A cross-sectional face-to-face survey was conducted with a convenience sample of hospital staff working on inpatient wards in one acute hospital, including doctors, nurses, allied health professionals, support staff, orderlies, and students. The hospital serves a population of ≈290000 and provides a 24/7 thrombolysis and thrombectomy service, together with an acute stroke unit. Convenience sampling was used with staff on all acute medical and surgical wards. After consultation with the Research Ethics Committee of the participating hospital, this study was considered to be a service evaluation of hospital staff awareness of protocols for recognition, referral, and treatment of IHS and therefore did not require Research Ethics Committee approval.
Stroke Awareness Questionnaire
A modified version of the Stroke Awareness Questionnaire7 was used to assess knowledge of stroke symptoms, acute stroke treatments, and hospital protocol for treatment of stroke. The development of this tool has been previously described.7 When used previously with the general population, adequate stroke knowledge was defined as naming ≥2 stroke symptoms. In this sample in the hospital setting with professional training and experience, stricter criteria for adequate stroke knowledge was applied, defined as naming ≥3 warning signs of stroke,
Doctors, nurses, and allied health professionals were classified as clinical staff, and other staff members were classified as nonclinical staff. Staff members with common stroke exposure (neurology, cardiology, and geriatric medicine departments) were classified as working in stroke-related specialties. Groups were compared using Wilcoxin rank-sum and Kruskal–Wallis nonparametric tests and logistic regression.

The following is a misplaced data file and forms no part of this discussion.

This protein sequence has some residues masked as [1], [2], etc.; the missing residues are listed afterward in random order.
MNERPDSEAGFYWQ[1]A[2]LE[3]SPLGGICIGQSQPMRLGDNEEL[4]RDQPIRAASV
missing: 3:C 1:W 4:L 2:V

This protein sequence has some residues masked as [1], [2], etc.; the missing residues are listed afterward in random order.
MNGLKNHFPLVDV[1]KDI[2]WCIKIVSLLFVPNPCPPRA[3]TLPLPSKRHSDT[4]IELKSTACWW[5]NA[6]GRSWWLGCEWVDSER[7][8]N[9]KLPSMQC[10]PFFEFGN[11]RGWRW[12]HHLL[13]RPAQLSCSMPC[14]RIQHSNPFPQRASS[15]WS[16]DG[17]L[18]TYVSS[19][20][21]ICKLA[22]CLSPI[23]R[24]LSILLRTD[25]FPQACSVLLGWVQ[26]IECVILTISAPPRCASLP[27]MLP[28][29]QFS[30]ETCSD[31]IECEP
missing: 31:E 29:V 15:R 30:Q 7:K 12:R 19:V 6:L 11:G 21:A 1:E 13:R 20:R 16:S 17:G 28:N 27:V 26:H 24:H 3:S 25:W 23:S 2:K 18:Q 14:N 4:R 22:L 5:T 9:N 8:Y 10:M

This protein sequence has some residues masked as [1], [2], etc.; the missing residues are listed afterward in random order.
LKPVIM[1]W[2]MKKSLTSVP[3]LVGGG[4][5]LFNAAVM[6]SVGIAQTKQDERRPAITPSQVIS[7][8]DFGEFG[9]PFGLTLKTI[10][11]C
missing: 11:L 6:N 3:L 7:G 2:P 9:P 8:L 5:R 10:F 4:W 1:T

A total of 96 staff members participated in the anonymous survey, with a response rate of 81.4%. The majority of the sample was female (81.3%), with 67% having >3 years’ experience in their current role. Mean age was 33.6 years (±10.03). Seventy-seven percent were classified as clinical staff, and 31% of the sample was classified as working in stroke-related specialties (Table). Nursing staff accounted for half of the sample (50%), followed by allied health professionals (18%), doctors (9%), medical and nursing students (9%), support staff (7%), orderlies (5%), and administrators (2%).
The most common warning sign identified by hospital staff was unilateral weakness, identified by 93.8% of the sample, followed by slurred speech (90.6%) and facial weakness (87.5%). Dizziness was the least commonly reported symptom (4%). All staff members surveyed were able to name at least one correct warning sign of stroke, and application of the criteria for adequate stroke knowledge for a hospital sample (≥3 symptoms) revealed that 92% of the sample had adequate stroke knowledge. Staff from stroke-related specialties named more stroke symptoms than general hospital staff (4.7 [±1.8] versus 3.7 [±1.05]; P<0.01).
Acute Treatments for Stroke
Hospital staff were asked to name acute treatments available for an acute stroke. The most commonly identified appropriate treatment was aspirin (70%). Just under half of the overall sample (49%) named thrombolysis as an emergency stroke treatment. Staff from stroke-related specialties were more likely to name thrombolysis as an acute treatment for stroke (71%; odds ratio =3.36, 95% confidence interval 1.17–9.61), with 89% of clinical staff able to identify thrombolysis as an acute treatment.